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Merchandising Quiz

Answers:

 

 

1 It’s time to change the window display. You:

 
 
  1. (3 pts.) Last-minute projects can work but usually end up being haphazard.
  2. (5 pts.) Themed displays ensure products will have impact and stand out to the viewer.
  3. (0 pts.) Procrastination won’t bring in customers or sales.
 
  2 No one stops to look at your window display. You don’t understand. You’ve used lots of color and filled the space with a variety of products. Why isn’t the display working?  
 
  1. (5 pts.) Viewers need something on which to focus—a color, a large prop or a specific product grouping.
  2. (3 pts.) Well-done window displays stop shoppers in their tracks and bring them in to see more.
  3. (0 pts.) Window displays are the first impression viewers have of your business.
 
  3 You have a small ledge in your window. The best way to create a window display is to:  
 
  1. (0 pts.) Small merchandise won’t attract attention on its own.
  2. (5 pts.) Create a point-of-sale window display that also works as a feature display inside the store.
  3. (3 pts.) A display fixture with lots of colorful products will attract attention, but change it regularly to keep the presentation fresh and new.
 
  4 How do you get customers to go into a second or third room in your shop?  
 
  1. (5 pts.) Product presentations that flow from one room to another will entice customers to see more.
  2. (0 pts.) It seems that customers can’t resist going where they’re not supposed to, but this isn’t a good solution.
  3. (3 pts.) Lights are always attention-getters.
 
  5 You have windows on three sides of the store. How can you display merchandise when there are no walls?  
 
  1. (3 pts.) When using tables to display merchandise, vary the heights and configurations so you don’t end up with a “cookie cutter” look.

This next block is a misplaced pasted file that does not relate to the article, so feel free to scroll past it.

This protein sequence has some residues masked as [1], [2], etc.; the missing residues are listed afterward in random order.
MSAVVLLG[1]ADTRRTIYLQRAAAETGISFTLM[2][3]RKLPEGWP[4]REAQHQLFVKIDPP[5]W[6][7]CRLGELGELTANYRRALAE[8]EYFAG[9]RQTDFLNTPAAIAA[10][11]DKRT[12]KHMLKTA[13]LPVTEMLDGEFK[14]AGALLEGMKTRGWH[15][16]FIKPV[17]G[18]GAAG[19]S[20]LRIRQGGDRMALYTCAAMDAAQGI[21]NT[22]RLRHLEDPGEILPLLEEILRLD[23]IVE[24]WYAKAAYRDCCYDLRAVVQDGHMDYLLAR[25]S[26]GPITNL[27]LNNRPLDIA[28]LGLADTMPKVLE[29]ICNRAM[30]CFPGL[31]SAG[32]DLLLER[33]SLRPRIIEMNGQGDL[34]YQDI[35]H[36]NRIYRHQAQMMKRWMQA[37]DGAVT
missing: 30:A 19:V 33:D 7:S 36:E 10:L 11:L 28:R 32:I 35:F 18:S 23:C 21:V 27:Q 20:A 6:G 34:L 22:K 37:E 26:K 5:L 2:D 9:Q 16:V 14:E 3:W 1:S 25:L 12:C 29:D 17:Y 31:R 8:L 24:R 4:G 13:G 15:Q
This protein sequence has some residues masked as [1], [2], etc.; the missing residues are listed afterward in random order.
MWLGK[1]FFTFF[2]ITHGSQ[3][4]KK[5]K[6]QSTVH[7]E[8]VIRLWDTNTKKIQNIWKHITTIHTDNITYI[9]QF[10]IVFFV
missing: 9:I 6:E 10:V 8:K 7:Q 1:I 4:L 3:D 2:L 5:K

2. (5 pts.) Window fixtures (cubes, pedestals, built-ins) can be made to perform double duty—to both display and house merchandise.
  3. (0 pts.) Cutting back on inventory is not a good idea.
 
  6 Your fixtures are barely adequate. You’d like to buy inexpensive replacements or construct multifunctional display fixtures. Where do you start?  
 
  1. (5 pts.) Planning first prevents you from making costly mistakes.
  2. (3 pts.) Knowing which fixtures can be refurbished and retrofitted is an important part of your overall plan.
  3. ( 0 pts.) Painting fixtures really solves no problems.
 
  7 You want to reorganize your selling space, but you have run out of room. Where can you find more space?  
 
  1. (0 pts.) Buying smaller merchandise doesn’t give you more space; it just makes it seem like you have more of it.
  2. (3 pts.) Start merchandise presentations on the floor and work them into table, fixture and wall displays.
  3. (5 pts.) Be creative with your fixtures. Show new collections of merchandise, changing color themes, floor arrangements and so on.
 

Scoring

24-35 points—SAVVY RETAILER

You know and understand the importance of merchandising and the difference it makes in customers’ perceptions of your store, your merchandise and your services.

Merchandising Philosophy: You constantly seek new ways of doing things, learn as much as possible and experiment until it works.

Attitude Adjustment Tip: You’ve got this merchandising thing down. Keep up the good work!

12-23 points—STATUS QUO RETAILER

You continue to try, but you do things in the same old way and expect unrealistic results.

Merchandising Philosophy: You believe if the old way of merchandising worked in the past, there’s no good reason to change it. In other words, “If it ain’t broke, don’t fix it.”

Attitude Adjustment Tip: Take a break. Get out of your store, and visit up-to-date stores to see what good merchandising is all about. Make innovation and change a part of your retail philosophy.

0-11 points—SLUGGISH RETAILER

You move slowly, and when it comes to implementing updated merchandising techniques, you may not move at all.

Merchandising Philosophy: You think visual merchandising takes too much time, costs too much money and isn’t worth it.

Attitude Adjustment Tip: Give the job to a creative employee or hire a freelance display artist. Change something!

Deanna K. Harpham; Fort Collins, Colo.; (970) 416-0757
 


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